Keets update. Farming Friends & Cottage Smallholder Interblog Guinea Fowl Breeding EventPosted by Fiona Nevile in Guinea Fowl | 8 comments
The keets are nine weeks old. They are the progeny from the Farming Friends & Cottage Smallholder Interblog Guinea Fowl Breeding Event. Nurtured by Mrs Boss, five out of the six eggs hatched out and have delighted us for nine weeks now.
The keets are growing rapidly and becoming more and more independent. Mrs.Boss becomes more redundant as each day passes. I went down to the run at dusk to find one keet roosting on the roof of the hen house and the rest indoors. They seem to go to bed much later then the chickens and the more adventurous ones usually hang about in small groups in the pen waiting for action.
I had a peek into the nesting box. Only one keet was snuggled beside Mrs Boss. Apart from the one on the roof, the rest were on the long perch with the other hens. Barbie was settled on the floor in the traditional bottom of the pecking order position. She now seems to have less status then even the keets.
The keets gather with the other hens for the morning treat of wild bird seed. I was worried that they would choke on the deluxe parrot mix that the hens are crazy about so that delicacy was withdrawn when the keets were released into the main pen. Whilst the keets enjoy hoovering up the millet and corn in the wild bird seed and the hens must be wondering what exactly has kyboshed the supply chain. Where is their luxury parrot mix?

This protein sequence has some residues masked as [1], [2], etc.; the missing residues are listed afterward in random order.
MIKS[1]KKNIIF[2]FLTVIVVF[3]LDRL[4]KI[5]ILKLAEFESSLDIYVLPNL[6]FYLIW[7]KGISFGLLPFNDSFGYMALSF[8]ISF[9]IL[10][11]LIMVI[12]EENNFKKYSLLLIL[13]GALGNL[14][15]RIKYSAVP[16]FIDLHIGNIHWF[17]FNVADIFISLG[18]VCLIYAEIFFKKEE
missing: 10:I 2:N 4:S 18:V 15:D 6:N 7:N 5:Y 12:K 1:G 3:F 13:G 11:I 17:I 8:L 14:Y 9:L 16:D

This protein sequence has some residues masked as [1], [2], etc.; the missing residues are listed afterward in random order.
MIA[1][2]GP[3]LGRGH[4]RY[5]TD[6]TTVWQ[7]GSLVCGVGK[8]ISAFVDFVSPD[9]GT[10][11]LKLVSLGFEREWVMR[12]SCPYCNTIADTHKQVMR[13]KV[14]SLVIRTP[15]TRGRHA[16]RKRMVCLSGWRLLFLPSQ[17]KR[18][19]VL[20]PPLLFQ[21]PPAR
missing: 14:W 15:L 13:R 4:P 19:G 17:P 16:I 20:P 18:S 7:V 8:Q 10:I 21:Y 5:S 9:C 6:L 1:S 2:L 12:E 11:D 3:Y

One keet doesn't seem to be as bright as the rest and cannot discriminate between the open door of the hen house and the small gauge netting sides. If it spots that it's treat time from the confines of the hen house, there is a lot of shrieking and fluttering as it desperately flaps against the netting, searching for release. Finally, it finds the door and shoots out like a rocket to join the rest. Spectacles or radar might be the answer.
The keets have lost their baby fluff. Now they have the same colouring as adult Guinea fowl on their bodies. Although, their heads still look pretty bald and odd.
We are beginning to think about their future. We definitely do not want to eat them. At the moment they are long and slim and can cosy up on the perch with the other chickens. In a few weeks time they will need a lot more space. We can keep two or three max and have been offered a great home for the rest. They are now friends and choosing which ones will go will be hard.
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